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Myxomatosis Analysis



Author: poem of Philip Larkin Type: poem Views: 4


Caught in the center of a soundless field
While hot inexplicable hours go by
What trap is this? Where were its teeth concealed?
You seem to ask.
                  I make a sharp reply,
Then clean my stick. I'm glad I can't explain
Just in what jaws you were to suppurate:
You may have thought things would come right again
If you could only keep quite still and wait.

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||| Analysis | Critique | Overview Below |||




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Interestingly enough I stumbled on to Larkin and his poem doing a cross reference to the song titled as such also. I believe the trial site introduction picture should be looked at while reading Larkins poem and listening to radiohead in the backround, and possibly glancing at a photo of Larkins himself! Morbidly settling

| Posted on 2010-11-05 | by a guest


.: :.

Larkin has found a rabbit suffering from myxomatosis on a field, suggesting the ‘rabbit caught in the headlights’ idiom on the first line, this and the title create an immediate tension. The disease becomes an invisible threat that infects the ‘soundless field’ and the ‘hot inexplicable hours’. The rabbit is caught in the ‘centre’ of this trap from which it cannot escape.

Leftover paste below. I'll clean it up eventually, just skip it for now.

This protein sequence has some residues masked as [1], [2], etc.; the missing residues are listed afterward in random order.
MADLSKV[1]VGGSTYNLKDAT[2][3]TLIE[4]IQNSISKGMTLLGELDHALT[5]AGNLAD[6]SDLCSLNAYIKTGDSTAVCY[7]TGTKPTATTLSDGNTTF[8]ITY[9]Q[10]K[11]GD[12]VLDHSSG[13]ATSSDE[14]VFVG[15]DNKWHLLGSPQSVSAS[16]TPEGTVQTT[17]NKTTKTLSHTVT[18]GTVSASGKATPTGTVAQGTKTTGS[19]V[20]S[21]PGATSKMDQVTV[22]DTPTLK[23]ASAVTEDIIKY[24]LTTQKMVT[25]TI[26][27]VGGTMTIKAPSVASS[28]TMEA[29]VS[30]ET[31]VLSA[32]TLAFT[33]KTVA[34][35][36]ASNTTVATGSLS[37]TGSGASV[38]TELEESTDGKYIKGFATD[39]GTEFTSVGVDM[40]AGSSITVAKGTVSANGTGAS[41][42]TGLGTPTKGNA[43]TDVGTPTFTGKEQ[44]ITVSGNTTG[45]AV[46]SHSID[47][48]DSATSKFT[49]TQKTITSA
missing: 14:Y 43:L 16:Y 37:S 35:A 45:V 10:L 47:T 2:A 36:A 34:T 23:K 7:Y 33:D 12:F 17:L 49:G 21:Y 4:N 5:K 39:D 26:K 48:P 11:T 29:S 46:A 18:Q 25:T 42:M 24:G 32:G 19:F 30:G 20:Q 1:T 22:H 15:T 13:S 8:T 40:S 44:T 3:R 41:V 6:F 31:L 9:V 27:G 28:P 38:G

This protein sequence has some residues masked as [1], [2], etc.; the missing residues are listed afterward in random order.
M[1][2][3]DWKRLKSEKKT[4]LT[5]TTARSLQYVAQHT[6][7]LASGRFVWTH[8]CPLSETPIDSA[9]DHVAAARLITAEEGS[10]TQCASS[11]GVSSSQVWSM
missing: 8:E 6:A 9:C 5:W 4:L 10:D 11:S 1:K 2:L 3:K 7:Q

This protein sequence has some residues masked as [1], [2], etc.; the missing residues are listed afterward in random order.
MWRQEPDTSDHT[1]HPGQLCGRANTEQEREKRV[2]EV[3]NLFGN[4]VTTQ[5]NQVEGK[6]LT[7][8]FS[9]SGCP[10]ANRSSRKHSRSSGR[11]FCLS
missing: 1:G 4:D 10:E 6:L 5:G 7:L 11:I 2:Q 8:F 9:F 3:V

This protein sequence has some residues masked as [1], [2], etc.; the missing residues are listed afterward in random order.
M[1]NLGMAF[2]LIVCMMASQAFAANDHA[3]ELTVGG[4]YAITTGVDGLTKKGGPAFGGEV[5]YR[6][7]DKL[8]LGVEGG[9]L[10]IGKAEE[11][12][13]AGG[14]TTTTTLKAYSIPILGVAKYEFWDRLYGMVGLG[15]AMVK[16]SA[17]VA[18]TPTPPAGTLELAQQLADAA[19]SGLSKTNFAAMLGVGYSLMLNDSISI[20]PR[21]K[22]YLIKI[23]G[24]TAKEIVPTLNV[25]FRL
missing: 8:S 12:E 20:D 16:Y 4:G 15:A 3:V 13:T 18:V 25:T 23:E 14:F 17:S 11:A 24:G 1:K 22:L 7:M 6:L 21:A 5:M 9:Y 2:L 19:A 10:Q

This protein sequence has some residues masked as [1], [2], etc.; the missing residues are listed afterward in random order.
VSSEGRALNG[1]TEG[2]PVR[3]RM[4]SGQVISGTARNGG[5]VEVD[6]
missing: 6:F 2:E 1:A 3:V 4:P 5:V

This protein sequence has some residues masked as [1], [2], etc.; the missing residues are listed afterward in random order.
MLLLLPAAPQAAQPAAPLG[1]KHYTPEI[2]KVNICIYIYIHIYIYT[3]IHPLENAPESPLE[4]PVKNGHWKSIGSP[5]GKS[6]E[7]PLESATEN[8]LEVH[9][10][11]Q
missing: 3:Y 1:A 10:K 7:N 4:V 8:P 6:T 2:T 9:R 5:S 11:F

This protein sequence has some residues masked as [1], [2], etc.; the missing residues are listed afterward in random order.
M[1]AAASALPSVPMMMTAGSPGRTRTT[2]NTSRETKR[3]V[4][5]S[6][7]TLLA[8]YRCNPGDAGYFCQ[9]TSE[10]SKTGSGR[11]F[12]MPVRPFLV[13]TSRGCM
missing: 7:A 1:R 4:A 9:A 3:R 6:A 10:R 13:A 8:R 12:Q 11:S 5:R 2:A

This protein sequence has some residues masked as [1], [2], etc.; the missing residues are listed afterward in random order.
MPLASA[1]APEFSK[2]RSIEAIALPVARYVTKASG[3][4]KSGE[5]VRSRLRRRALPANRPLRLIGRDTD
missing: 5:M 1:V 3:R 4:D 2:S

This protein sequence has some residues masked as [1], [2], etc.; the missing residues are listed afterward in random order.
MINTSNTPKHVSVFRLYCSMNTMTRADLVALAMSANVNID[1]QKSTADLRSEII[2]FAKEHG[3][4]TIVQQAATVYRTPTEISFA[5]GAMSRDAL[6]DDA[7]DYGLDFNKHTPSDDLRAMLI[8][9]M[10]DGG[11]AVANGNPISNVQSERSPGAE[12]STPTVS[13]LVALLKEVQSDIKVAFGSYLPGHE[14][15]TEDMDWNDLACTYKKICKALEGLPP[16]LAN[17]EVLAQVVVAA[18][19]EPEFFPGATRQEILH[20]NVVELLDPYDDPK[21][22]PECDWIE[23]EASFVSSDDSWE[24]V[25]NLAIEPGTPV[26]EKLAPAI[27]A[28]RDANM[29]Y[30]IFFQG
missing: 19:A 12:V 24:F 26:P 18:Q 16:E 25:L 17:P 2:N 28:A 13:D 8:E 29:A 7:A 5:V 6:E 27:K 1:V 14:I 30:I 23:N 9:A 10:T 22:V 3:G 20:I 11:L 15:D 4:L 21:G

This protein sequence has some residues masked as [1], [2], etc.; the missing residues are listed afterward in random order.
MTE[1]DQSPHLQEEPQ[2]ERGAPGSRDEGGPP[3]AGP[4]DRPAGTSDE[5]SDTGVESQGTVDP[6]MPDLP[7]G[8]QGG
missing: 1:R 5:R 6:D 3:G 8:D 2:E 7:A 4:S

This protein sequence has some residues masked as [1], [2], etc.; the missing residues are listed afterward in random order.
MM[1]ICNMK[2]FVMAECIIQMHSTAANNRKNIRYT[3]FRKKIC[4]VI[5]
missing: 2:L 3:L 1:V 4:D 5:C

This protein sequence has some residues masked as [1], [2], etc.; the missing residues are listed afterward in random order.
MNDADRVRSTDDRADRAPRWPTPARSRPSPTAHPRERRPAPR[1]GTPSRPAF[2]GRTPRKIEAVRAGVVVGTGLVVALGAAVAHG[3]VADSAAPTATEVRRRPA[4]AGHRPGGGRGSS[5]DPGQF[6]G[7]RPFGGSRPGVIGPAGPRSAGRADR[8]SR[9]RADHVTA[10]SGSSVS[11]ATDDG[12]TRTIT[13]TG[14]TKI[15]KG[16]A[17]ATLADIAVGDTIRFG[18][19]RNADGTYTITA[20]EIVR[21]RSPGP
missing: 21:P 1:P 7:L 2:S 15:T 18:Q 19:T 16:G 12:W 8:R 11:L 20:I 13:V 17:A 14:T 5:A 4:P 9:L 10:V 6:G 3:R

Larkin, at this point, does the decent thing and puts the animal out of its misery. This is suggested in the ‘sharp reply’ and the fracture where the two verses split violently. The first verse asks questions ‘what trap is this?, the second verse offers unsatisfactory and ambiguous answers ‘I’m glad I can’t explain...’.
The break in the verses marks the passing from life to death, the first verse muses on life, and the second on death. He seems to be saying life is full of questions, and in its way death has its own answers though you may not like or understand them.
Imagery of stasis and stillness permeate the work as does the sense of being caught in a trap. Larkin is ultimately musing on the merits of the rabbit’s philosophy toward threat and death. Perhaps the rabbit was right, after all, to ‘keep still and wait’ and an ambiguity is formed as a result of Larkin understanding the futility of the rabbit’s struggle but not understanding the futility of his own.

| Posted on 2010-01-06 | by a guest


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That was my initial thought when i stumbled on this poem. I think they are thematically similar for sure. Myxomatosis was deliberately introduced to kill rabbits in australia and europe. It is a disease that causes "rabbits [to] become listless, lose appetite, and develop a fever." I don't know if a marriage of these two facts is what either authors had in mind but i suspect it is. I am really starting to like Philip Larkin a lot!

| Posted on 2008-12-10 | by a guest


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It would be interesting to find comparisons between this poem and Radiohead's Myxomatosis

| Posted on 2008-09-18 | by a guest




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